Blot S, Koulenti D, Dimopoulos G, Martin C, Komnos A, Krueger WA, et al. Prevalence, risk factors, and mortality for ventilator-associated pneumonia in middle-aged, old, and very old critically ill patients. Crit Care Med. 2014;42:601-9.

Combes A, Figliolini C, Trouillet JL, Kassis N, Wolff M, Gibert C, et al. Incidence and outcome of polymicrobial ventilator-associated pneumonia. Chest. 2002;121:1618-23.

Kohlenberg A, Schwab F, Behnke M, Geffers C, Gastmeier P. Pneumonia associated with invasive and noninvasive ventilation: an analysis of the german nosocomial infection surveillance system database. Intensive Care Med. 2010;36:971-8.

Karhu J, Ala-Kokko TI, Ylipalosaari P, Ohtonen P, Laurila JJ, Syrjala H. Hospital and long-term outcomes of ICU-treated severe community- and hospitalacquired, and ventilator-associated pneumonia patients. Acta Anaesthesiol Scand. 2011;55:1254-60.

Giunta V, Ferrer M, Esperatti M, Ranzani O, Saucedo LM, Bassi GL, et al. ICU-acquired pneumonia with or without etiologic diagnosis: a comparison of outcomes. Crit Care Med. 2013;41:2133-43.

Fabregas N, Ewig S, Torres A, El Ebiary M, Ramirez J, De La Bellacasa JP, et al. Clinical diagnosis of ventilator associated pneumonia revisited: comparative validation using immediate post-mortem lung biopsies. Thorax. 1999;54:867-73.

Charles PG, Wolfe R, Whitby M, Fine MJ, Fuller AJ, Stirling R, et al. SMART-COP: a tool for predicting the need for intensive respiratory or vasopressor support in community-acquired pneumonia. Clini Infect Dis. 2008 Aug 1;47(3):375-84.

Woodhead MA, Torres A. Definition and Classification of Community-Acquired and Nosocomial Pneumonias. In: Torres A, Woodhead M, editors. Pneumonia. Sheffield: Europ Respirator Soc J Ltd. 1997:1-12.

Charles MP, Kali A, Easow JM, Joseph NM, Ravishankar M, Srinivasan S, et al. Ventilator-associated pneumonia. Austr Med J. 2014;7(8):334.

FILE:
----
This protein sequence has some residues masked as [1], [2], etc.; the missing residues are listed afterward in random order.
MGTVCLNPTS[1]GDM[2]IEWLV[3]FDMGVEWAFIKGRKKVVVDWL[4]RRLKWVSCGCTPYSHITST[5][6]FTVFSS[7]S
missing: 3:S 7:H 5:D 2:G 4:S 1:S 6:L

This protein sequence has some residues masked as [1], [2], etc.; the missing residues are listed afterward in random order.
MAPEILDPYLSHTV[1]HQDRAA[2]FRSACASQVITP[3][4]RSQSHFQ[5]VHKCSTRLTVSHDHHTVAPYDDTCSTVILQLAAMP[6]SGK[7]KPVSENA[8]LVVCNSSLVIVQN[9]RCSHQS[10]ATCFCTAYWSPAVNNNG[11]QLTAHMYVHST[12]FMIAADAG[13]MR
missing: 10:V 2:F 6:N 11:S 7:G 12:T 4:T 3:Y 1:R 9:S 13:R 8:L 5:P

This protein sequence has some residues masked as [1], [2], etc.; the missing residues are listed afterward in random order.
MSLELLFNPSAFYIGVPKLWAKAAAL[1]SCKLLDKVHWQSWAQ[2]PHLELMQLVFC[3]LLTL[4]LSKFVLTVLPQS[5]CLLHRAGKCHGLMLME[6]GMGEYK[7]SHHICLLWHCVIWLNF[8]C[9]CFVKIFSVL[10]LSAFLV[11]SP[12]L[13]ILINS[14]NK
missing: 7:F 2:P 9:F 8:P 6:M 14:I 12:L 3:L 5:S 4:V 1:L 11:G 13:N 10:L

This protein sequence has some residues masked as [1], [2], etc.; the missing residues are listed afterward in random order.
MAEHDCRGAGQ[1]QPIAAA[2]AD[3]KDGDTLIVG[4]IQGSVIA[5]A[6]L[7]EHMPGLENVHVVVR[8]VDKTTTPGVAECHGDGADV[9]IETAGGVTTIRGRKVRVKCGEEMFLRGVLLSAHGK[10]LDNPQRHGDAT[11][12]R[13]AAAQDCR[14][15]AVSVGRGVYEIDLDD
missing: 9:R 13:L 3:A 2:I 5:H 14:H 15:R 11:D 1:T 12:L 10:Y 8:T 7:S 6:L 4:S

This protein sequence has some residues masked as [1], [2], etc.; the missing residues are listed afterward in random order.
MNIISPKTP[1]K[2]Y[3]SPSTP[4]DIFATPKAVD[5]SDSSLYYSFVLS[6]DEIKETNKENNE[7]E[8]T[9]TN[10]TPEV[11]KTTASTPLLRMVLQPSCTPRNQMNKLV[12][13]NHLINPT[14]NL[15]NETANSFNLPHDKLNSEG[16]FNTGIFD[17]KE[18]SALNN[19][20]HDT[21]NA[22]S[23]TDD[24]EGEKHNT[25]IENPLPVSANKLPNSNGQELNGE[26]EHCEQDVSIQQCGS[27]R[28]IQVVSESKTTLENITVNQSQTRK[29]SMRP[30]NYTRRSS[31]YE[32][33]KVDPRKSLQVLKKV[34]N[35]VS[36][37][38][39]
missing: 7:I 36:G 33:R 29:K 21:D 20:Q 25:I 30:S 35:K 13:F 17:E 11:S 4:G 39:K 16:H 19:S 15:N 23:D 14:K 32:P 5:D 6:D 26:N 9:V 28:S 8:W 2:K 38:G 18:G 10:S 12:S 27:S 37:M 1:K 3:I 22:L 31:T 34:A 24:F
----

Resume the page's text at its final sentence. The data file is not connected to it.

Ferrer M, Difrancesco LF, Liapikou A, Rinaudo M, Carbonara M, Bassi GL, et al. Polymicrobial intensive care unit-acquired pneumonia: prevalence, microbiology and outcome. Crit Care. 2015 Dec 1;19(1):450.

Jj R, Jy F, Chastre J, Domart Y, Trouillet JL, Pierre J, et al. Nosocomial pneumonia in patients receiving continuous mechanical ventilation. Prospective analysis of 52 episodes with use of a protected specimen brush and quantitative culture techniques. Am Rev Respir Dis. 1989;139:877-84

Rouby JJ, Martin de Lassales E, Poete P. Nosocomial bronchopneumonia in the critically III. Am Rev Respir Dis. 1992;146:1059-66.

Jimenez P, Torres A, Rodriguez RR, De-La-Bellacasa JP, Aznar R, Gatell JM, et al. Incidence and etiology of pneumonia acquired during mechanical ventilation. Crit Care Med. 1989;17:882-5

Jl T, Chastre J, Vuagnat A, Joly-Guillou ML, Combaux D, Dombret MC, et al.Ventilator-associated pneumonia caused by potentially drug-resistant bacteria. Am J Respir Crit Care Med. 1998;157:531-9.

Burgmann H, Hiesmayr JM, Savey A, Bauer P, Metnitz B, Metnitz PP. Impact of nosocomial infections on clinical outcome and resource consumption in critically ill patients. Intensive Care Med. 2010;36:1597-601

Ioanas M, Cavalcanti M, Ferrer M, Valencia M, Agusti C, Puig De La Bellacasa J, et al. Hospital-acquired pneumonia: coverage and treatment adequacy of current guidelines. Eur Respir J. 2003;22:876-82

Kollef MH. Appropriate antibiotic therapy for ventilator-associated pneumonia and sepsis: a necessity, not an issue for debate. Intensive Care Med. February 2003;29(2):147-9.

Namias N, Samiian L, Nino D, Shirazi E, O'Neill K, Kett DH, et al. Incidence and susceptibility of pathogenic bacteria vary between intensive care units within a single hospital: implications for empiric antibiotic strategies. J Trauma Injury Infect Crit Care.2000;49:638-64

Rello J, Sa Borges M, Correa H, Leal SR, Baraibar J. Variations in etiology of ventilator-associated pneumonia across four treatment sites: implications for antimicrobial prescribing practices. Am J Respir Crit Care Med. 1999;160:608-13.

Trouillet JL, Chastre J, Vuagnat A, Joly-Guillou ML, Combaux D, Dombret MC, et al. Ventilator-associated pneumonia caused by potentially drug-resistant bacteria. Am J Respir Crit Care Med.1998; 157:531-9

Pawar M, Mehta Y, Khurana P, Chaudhary A, Kulkarni V, Trehan N. Ventilator-associated pneumonia: Incidence, risk factors, outcome, and microbiology. J Cardiothorac Vasc Anes. 2003 Feb;17(1):22-8.

Kornum JB, Thomsen RW, Riis A, Lervang HH, Schønheyder HC, Sorenson HT. Diabetes, Glycemic Control, and Risk of Hospitalization With Pneumonia. Diab Care. 2008 Aug; 31(8):1541-5.

Koziel H, Koziel MJ. Pulmonary complications of diabetes mellitus. Pneumonia. Infectious disease clinics of North America. 1995 Mar;9(1):65-96.






Original Research Articles